For any baker intimidated by frosting and decorating cakes, this recipe is for you. Simply fill the cake layers with a tangy mascarpone frosting and fresh berries, and don’t even worry about frosting the sides. It’s rustic-looking in the very best way. Get our Easy Berry Butter Cake recipe.

5. Cake Pops

Cake is good, but cake on a stick is even better. Cake pops have gained wild popularity in the past few years, and we’re happy to hop on the trend. These pops – made from cake crumbs and dunked in frosting and sugar – are perfect for a bridal shower or birthday party. Get our Cake Pops recipe.

6. Boston Ice Cream Pie Cake

The traditional flavors of Boston cream pie shine in this cake recipe. Start with layers of yellow cake and chocolate ganache, then swap custardy vanilla ice cream in for the pastry cream layer. Now you can have your cake and eat your pie (and ice cream) too! Get our Boston Ice Cream Pie Cake recipe.

7. Funfetti Cake

Prepare to be the hero at the next birthday party you attend, and bring a funfetti cake. Everyone’s childhood favorite, funfetti is just as easy to make at home as it is to whip up from a mix. Just toss some sprinkles in the batter and you’ve got yourself a killer (and colorful) dessert. Get the recipe here.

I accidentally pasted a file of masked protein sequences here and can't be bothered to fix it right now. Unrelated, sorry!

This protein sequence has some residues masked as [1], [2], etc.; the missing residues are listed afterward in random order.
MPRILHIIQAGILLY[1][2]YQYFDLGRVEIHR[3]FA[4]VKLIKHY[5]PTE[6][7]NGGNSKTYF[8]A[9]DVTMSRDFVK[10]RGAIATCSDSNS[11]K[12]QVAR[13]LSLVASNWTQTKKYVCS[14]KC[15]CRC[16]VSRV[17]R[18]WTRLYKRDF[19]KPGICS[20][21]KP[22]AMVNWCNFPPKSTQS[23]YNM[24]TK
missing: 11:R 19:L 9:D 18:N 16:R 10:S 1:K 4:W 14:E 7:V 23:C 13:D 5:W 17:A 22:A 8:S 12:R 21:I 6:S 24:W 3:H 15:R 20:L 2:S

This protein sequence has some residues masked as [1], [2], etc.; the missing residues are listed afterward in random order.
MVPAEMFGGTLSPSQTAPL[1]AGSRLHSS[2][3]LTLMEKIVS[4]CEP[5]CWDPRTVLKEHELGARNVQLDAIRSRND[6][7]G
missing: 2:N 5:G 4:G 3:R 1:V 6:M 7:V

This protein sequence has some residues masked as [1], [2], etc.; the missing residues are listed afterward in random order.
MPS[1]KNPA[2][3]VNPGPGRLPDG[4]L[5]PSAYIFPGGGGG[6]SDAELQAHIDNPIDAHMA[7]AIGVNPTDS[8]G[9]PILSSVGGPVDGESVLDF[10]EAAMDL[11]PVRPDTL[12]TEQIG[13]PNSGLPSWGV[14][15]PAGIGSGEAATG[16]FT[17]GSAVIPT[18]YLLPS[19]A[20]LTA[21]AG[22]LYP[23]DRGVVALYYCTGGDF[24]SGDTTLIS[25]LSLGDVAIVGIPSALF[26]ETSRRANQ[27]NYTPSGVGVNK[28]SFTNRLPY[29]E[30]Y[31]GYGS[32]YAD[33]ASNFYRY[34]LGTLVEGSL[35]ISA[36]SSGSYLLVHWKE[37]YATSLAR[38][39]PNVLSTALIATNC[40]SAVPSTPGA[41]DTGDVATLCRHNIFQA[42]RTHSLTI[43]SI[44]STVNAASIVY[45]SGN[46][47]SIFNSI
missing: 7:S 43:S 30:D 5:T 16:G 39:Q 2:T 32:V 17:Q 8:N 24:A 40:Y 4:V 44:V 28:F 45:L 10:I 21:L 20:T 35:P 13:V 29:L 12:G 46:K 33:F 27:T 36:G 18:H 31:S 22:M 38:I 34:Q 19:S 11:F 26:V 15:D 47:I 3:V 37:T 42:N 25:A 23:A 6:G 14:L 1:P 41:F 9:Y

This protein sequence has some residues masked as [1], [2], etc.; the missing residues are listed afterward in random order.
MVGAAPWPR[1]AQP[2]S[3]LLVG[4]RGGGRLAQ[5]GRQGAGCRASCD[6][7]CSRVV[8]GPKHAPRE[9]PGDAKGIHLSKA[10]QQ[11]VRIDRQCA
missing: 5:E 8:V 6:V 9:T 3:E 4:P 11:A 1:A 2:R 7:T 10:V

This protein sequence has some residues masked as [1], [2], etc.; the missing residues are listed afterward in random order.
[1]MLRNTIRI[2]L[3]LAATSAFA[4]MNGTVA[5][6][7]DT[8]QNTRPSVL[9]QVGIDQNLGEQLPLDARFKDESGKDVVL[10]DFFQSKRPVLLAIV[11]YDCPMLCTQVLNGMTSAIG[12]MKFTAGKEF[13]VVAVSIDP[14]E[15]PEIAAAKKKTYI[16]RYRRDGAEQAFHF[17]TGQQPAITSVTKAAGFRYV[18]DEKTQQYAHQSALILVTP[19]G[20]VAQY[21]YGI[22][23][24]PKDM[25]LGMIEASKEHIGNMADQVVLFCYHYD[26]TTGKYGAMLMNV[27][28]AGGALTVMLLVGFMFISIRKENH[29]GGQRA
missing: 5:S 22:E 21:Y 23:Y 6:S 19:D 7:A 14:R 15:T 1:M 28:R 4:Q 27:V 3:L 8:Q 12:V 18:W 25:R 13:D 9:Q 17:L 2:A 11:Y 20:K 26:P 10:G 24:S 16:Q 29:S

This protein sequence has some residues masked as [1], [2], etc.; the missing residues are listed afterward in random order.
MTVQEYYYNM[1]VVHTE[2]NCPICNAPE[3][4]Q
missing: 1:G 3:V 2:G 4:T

8. Vanilla Cake with Whipped Vanilla Bean Frosting

We were sold at “whipped vanilla bean frosting”, and this recipe only gets better from there. The vanilla cake base is perfect: delicate, tender, and finely crumbed. Although the flavors are vanilla on vanilla, this dessert is anything but ordinary. Get the recipe here.

9. White Velvet Layer Cake with Strawberry-Raspberry Mascarpone Frosting

Move over, red velvet. There’s a new cake in town. This white velvet cake is also made with buttermilk, giving it a tangy flavor, but has a hint of vanilla and almond extract for added flavor. A bright pink berry-flavored frosting is (truly) the icing on the cake. Get the recipe here.


5. Stubborn Seed

Tucked away in South Beach&rsquos South of Fifth neighborhood, this spot is worth visiting. Top Chef winner Jeremy Ford&rsquos restaurant offers indulgent multi-course tasting menus centered on New American cuisine. Every meal ends with crowd-pleasing snickerdoodles, served warm and oozing with a rich chocolate filling.

101 Washington Ave., Miami Beach 786-322-5211 or stubbornseed.com


Everything You Need to Know About Ube, the Purple Yam

With coronavirus making travel a tricky and even potentially dangerous prospect this year, we’re embracing the summer staycation. All week (and all summer) long, we’ll bring you transportive flavors and travel-inspired ideas from around the world, so you can take your taste buds on a trip and give your mind a mini vacation while you’re still at home. Here, an overview of ube, the Filipino purple yam that’s taken over Instagram.